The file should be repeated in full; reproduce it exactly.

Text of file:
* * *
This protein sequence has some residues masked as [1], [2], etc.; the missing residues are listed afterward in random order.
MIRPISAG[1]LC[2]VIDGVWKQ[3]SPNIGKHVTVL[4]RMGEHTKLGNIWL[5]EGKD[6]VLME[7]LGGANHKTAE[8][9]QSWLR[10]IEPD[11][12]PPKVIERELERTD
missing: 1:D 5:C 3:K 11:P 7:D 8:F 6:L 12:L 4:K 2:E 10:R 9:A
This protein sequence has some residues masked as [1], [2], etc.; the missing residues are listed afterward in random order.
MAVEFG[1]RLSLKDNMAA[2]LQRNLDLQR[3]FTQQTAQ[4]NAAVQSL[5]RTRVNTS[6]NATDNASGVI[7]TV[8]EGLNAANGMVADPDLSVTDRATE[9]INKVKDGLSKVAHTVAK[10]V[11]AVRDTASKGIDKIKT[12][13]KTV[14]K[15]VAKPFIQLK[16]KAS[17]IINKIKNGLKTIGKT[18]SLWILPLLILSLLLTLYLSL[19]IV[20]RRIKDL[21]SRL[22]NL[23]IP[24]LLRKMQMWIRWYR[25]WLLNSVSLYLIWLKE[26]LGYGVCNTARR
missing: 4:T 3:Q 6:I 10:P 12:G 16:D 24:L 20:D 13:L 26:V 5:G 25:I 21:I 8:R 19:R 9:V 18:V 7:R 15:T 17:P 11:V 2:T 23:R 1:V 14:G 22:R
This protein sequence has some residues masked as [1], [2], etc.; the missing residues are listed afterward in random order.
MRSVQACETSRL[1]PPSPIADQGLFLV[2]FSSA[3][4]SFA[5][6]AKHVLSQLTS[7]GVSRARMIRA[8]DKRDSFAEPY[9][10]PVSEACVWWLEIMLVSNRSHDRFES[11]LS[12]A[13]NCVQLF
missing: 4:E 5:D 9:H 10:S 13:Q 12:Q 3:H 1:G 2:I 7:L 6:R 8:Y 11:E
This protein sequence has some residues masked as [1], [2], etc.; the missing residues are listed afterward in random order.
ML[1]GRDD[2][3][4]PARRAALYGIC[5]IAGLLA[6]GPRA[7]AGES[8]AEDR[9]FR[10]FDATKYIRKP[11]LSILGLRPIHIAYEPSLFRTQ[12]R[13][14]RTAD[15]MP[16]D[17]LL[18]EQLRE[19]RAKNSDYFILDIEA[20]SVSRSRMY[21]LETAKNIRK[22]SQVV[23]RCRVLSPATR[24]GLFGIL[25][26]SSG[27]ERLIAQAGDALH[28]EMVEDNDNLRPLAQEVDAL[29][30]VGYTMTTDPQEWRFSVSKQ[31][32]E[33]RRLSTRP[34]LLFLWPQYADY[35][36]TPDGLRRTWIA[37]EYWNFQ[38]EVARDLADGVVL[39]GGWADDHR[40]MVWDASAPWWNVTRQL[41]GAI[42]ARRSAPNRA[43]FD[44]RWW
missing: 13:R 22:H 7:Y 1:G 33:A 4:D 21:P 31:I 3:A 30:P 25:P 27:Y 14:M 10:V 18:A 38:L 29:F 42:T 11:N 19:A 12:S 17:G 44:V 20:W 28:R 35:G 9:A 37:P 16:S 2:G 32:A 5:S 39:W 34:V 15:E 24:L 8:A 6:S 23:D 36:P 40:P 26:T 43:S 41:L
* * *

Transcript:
This protein sequence has some residues masked as [1], [2], etc.; the missing residues are listed afterward in random order.
MIRPISAG[1]LC[2]VIDGVWKQ[3]SPNIGKHVTVL[4]RMGEHTKLGNIWL[5]EGKD[6]VLME[7]LGGANHKTAE[8][9]QSWLR[10]IEPD[11][12]PPKVIERELERTD
missing: 1:D 5:C 3:K 11:P 7:D 8:F 6:L 12:L 4:K 2:E 10:R 9:A
This protein sequence has some residues masked as [1], [2], etc.; the missing residues are listed afterward in random order.
MAVEFG[1]RLSLKDNMAA[2]LQRNLDLQR[3]FTQQTAQ[4]NAAVQSL[5]RTRVNTS[6]NATDNASGVI[7]TV[8]EGLNAANGMVADPDLSVTDRATE[9]INKVKDGLSKVAHTVAK[10]V[11]AVRDTASKGIDKIKT[12][13]KTV[14]K[15]VAKPFIQLK[16]KAS[17]IINKIKNGLKTIGKT[18]SLWILPLLILSLLLTLYLSL[19]IV[20]RRIKDL[21]SRL[22]NL[23]IP[24]LLRKMQMWIRWYR[25]WLLNSVSLYLIWLKE[26]LGYGVCNTARR
missing: 4:T 3:Q 6:I 10:P 12:G 16:D 24:L 20:D 13:L 26:V 5:G 25:I 21:I 8:R 19:R 9:V 18:V 7:R 15:T 17:P 11:V 2:T 23:R 1:V 14:G 22:R
This protein sequence has some residues masked as [1], [2], etc.; the missing residues are listed afterward in random order.
MRSVQACETSRL[1]PPSPIADQGLFLV[2]FSSA[3][4]SFA[5][6]AKHVLSQLTS[7]GVSRARMIRA[8]DKRDSFAEPY[9][10]PVSEACVWWLEIMLVSNRSHDRFES[11]LS[12]A[13]NCVQLF
missing: 4:E 5:D 9:H 10:S 13:Q 12:Q 3:H 1:G 2:I 7:L 6:R 8:Y 11:E
This protein sequence has some residues masked as [1], [2], etc.; the missing residues are listed afterward in random order.
ML[1]GRDD[2][3][4]PARRAALYGIC[5]IAGLLA[6]GPRA[7]AGES[8]AEDR[9]FR[10]FDATKYIRKP[11]LSILGLRPIHIAYEPSLFRTQ[12]R[13][14]RTAD[15]MP[16]D[17]LL[18]EQLRE[19]RAKNSDYFILDIEA[20]SVSRSRMY[21]LETAKNIRK[22]SQVV[23]RCRVLSPATR[24]GLFGIL[25][26]SSG[27]ERLIAQAGDALH[28]EMVEDNDNLRPLAQEVDAL[29][30]VGYTMTTDPQEWRFSVSKQ[31][32]E[33]RRLSTRP[34]LLFLWPQYADY[35][36]TPDGLRRTWIA[37]EYWNFQ[38]EVARDLADGVVL[39]GGWADDHR[40]MVWDASAPWWNVTRQL[41]GAI[42]ARRSAPNRA[43]FD[44]RWW
missing: 13:R 22:H 7:Y 1:G 33:A 4:D 21:P 31:I 3:A 30:P 25:P 27:Y 14:M 10:V 18:A 38:L 29:F 42:T 11:N 19:A 12:S 17:G 44:V 20:W 28:R 35:G 9:A 37:P 16:S 2:G 32:A 5:S 39:W 34:V 15:E 24:L 8:A 6:S 23:D 36:P 40:P 26:T 43:S 41:L